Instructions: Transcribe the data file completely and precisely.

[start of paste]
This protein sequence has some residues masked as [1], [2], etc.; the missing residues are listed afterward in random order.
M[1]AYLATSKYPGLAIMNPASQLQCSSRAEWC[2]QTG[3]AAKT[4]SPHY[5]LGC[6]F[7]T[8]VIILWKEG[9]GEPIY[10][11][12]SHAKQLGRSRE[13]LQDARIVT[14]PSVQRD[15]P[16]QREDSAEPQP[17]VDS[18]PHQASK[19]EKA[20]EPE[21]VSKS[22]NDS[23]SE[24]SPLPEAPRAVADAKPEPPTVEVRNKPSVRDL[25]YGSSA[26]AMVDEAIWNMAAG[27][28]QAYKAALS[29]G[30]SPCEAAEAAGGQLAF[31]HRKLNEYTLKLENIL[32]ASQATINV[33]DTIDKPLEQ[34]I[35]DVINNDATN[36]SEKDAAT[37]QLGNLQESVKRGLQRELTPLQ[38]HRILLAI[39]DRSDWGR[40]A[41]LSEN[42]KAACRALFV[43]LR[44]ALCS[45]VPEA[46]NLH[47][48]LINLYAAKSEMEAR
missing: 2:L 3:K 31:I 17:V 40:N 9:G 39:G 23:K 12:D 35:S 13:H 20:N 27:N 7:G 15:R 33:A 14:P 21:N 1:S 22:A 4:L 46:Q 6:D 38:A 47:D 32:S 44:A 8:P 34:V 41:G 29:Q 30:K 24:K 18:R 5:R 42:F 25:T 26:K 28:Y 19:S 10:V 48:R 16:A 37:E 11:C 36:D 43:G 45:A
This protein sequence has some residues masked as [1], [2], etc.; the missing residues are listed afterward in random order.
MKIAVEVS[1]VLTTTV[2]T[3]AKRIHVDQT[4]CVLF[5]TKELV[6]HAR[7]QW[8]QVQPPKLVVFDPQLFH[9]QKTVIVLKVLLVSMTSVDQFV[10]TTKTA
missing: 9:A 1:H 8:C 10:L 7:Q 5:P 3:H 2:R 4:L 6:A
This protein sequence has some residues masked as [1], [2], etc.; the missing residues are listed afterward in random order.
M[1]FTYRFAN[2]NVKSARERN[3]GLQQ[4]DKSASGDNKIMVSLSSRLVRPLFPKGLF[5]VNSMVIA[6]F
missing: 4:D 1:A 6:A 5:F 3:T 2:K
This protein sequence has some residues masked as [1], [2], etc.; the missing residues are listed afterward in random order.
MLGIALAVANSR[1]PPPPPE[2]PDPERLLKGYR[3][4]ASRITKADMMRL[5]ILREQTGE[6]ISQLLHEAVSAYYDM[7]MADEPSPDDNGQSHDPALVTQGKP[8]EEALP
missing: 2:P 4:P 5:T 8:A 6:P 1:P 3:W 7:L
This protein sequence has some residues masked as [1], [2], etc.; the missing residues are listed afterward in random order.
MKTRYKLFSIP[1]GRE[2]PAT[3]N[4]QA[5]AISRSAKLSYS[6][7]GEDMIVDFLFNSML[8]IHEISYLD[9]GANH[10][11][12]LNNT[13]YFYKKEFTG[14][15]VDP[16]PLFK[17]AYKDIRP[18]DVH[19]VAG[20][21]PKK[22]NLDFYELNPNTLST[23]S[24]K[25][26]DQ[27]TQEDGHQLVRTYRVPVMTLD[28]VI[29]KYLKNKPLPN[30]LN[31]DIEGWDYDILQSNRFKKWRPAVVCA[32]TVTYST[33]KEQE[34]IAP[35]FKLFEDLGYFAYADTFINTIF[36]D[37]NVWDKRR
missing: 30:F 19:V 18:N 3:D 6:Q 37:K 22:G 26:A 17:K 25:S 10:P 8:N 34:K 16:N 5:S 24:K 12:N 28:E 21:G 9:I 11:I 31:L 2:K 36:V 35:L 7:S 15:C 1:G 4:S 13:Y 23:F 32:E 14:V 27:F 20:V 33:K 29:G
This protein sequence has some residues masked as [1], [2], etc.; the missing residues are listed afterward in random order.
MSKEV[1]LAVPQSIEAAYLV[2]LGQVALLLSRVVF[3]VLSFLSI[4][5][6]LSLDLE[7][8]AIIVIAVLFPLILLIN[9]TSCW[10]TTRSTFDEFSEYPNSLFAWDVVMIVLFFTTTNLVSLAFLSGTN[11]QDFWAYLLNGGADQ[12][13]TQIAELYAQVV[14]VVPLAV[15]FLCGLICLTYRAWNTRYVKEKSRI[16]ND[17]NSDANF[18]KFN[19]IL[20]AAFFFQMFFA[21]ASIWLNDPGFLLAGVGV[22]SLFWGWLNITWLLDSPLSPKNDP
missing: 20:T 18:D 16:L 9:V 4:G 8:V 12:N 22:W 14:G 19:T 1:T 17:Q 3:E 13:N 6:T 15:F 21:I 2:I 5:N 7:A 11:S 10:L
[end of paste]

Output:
This protein sequence has some residues masked as [1], [2], etc.; the missing residues are listed afterward in random order.
M[1]AYLATSKYPGLAIMNPASQLQCSSRAEWC[2]QTG[3]AAKT[4]SPHY[5]LGC[6]F[7]T[8]VIILWKEG[9]GEPIY[10][11][12]SHAKQLGRSRE[13]LQDARIVT[14]PSVQRD[15]P[16]QREDSAEPQP[17]VDS[18]PHQASK[19]EKA[20]EPE[21]VSKS[22]NDS[23]SE[24]SPLPEAPRAVADAKPEPPTVEVRNKPSVRDL[25]YGSSA[26]AMVDEAIWNMAAG[27][28]QAYKAALS[29]G[30]SPCEAAEAAGGQLAF[31]HRKLNEYTLKLENIL[32]ASQATINV[33]DTIDKPLEQ[34]I[35]DVINNDATN[36]SEKDAAT[37]QLGNLQESVKRGLQRELTPLQ[38]HRILLAI[39]DRSDWGR[40]A[41]LSEN[42]KAACRALFV[43]LR[44]ALCS[45]VPEA[46]NLH[47][48]LINLYAAKSEMEAR
missing: 2:L 3:K 31:I 17:V 40:N 9:G 39:G 23:K 12:D 35:S 13:H 20:N 27:N 7:G 15:R 33:A 14:P 21:N 1:S 22:A 4:L 46:Q 6:D 38:A 47:D 32:S 44:A 8:P 34:V 41:G 29:Q 30:K 24:K 18:R 5:R 42:F 25:T 26:K 28:Y 19:S 10:V 48:R 16:A 37:E 11:C 36:D 43:G 45:A
This protein sequence has some residues masked as [1], [2], etc.; the missing residues are listed afterward in random order.
MKIAVEVS[1]VLTTTV[2]T[3]AKRIHVDQT[4]CVLF[5]TKELV[6]HAR[7]QW[8]QVQPPKLVVFDPQLFH[9]QKTVIVLKVLLVSMTSVDQFV[10]TTKTA
missing: 9:A 1:H 8:C 10:L 7:Q 5:P 3:H 2:R 4:L 6:A
This protein sequence has some residues masked as [1], [2], etc.; the missing residues are listed afterward in random order.
M[1]FTYRFAN[2]NVKSARERN[3]GLQQ[4]DKSASGDNKIMVSLSSRLVRPLFPKGLF[5]VNSMVIA[6]F
missing: 4:D 1:A 6:A 5:F 3:T 2:K
This protein sequence has some residues masked as [1], [2], etc.; the missing residues are listed afterward in random order.
MLGIALAVANSR[1]PPPPPE[2]PDPERLLKGYR[3][4]ASRITKADMMRL[5]ILREQTGE[6]ISQLLHEAVSAYYDM[7]MADEPSPDDNGQSHDPALVTQGKP[8]EEALP
missing: 2:P 4:P 5:T 8:A 6:P 1:P 3:W 7:L
This protein sequence has some residues masked as [1], [2], etc.; the missing residues are listed afterward in random order.
MKTRYKLFSIP[1]GRE[2]PAT[3]N[4]QA[5]AISRSAKLSYS[6][7]GEDMIVDFLFNSML[8]IHEISYLD[9]GANH[10][11][12]LNNT[13]YFYKKEFTG[14][15]VDP[16]PLFK[17]AYKDIRP[18]DVH[19]VAG[20][21]PKK[22]NLDFYELNPNTLST[23]S[24]K[25][26]DQ[27]TQEDGHQLVRTYRVPVMTLD[28]VI[29]KYLKNKPLPN[30]LN[31]DIEGWDYDILQSNRFKKWRPAVVCA[32]TVTYST[33]KEQE[34]IAP[35]FKLFEDLGYFAYADTFINTIF[36]D[37]NVWDKRR
missing: 30:F 19:V 18:N 3:D 6:Q 37:K 22:G 26:A 17:K 25:S 10:P 8:N 34:K 16:N 5:S 24:K 12:N 28:E 21:G 9:I 11:I 31:L 2:K 36:V 35:L 7:S 15:C 1:G 4:S 13:Y 23:F 32:E 14:V 27:F 20:V 33:K 29:G
This protein sequence has some residues masked as [1], [2], etc.; the missing residues are listed afterward in random order.
MSKEV[1]LAVPQSIEAAYLV[2]LGQVALLLSRVVF[3]VLSFLSI[4][5][6]LSLDLE[7][8]AIIVIAVLFPLILLIN[9]TSCW[10]TTRSTFDEFSEYPNSLFAWDVVMIVLFFTTTNLVSLAFLSGTN[11]QDFWAYLLNGGADQ[12][13]TQIAELYAQVV[14]VVPLAV[15]FLCGLICLTYRAWNTRYVKEKSRI[16]ND[17]NSDANF[18]KFN[19]IL[20]AAFFFQMFFA[21]ASIWLNDPGFLLAGVGV[22]SLFWGWLNITWLLDSPLSPKNDP
missing: 20:T 18:D 16:L 9:V 4:G 8:V 12:N 22:W 14:G 19:T 1:T 17:Q 3:E 13:N 6:T 15:F 21:I 2:I 5:N 7:A 11:S 10:L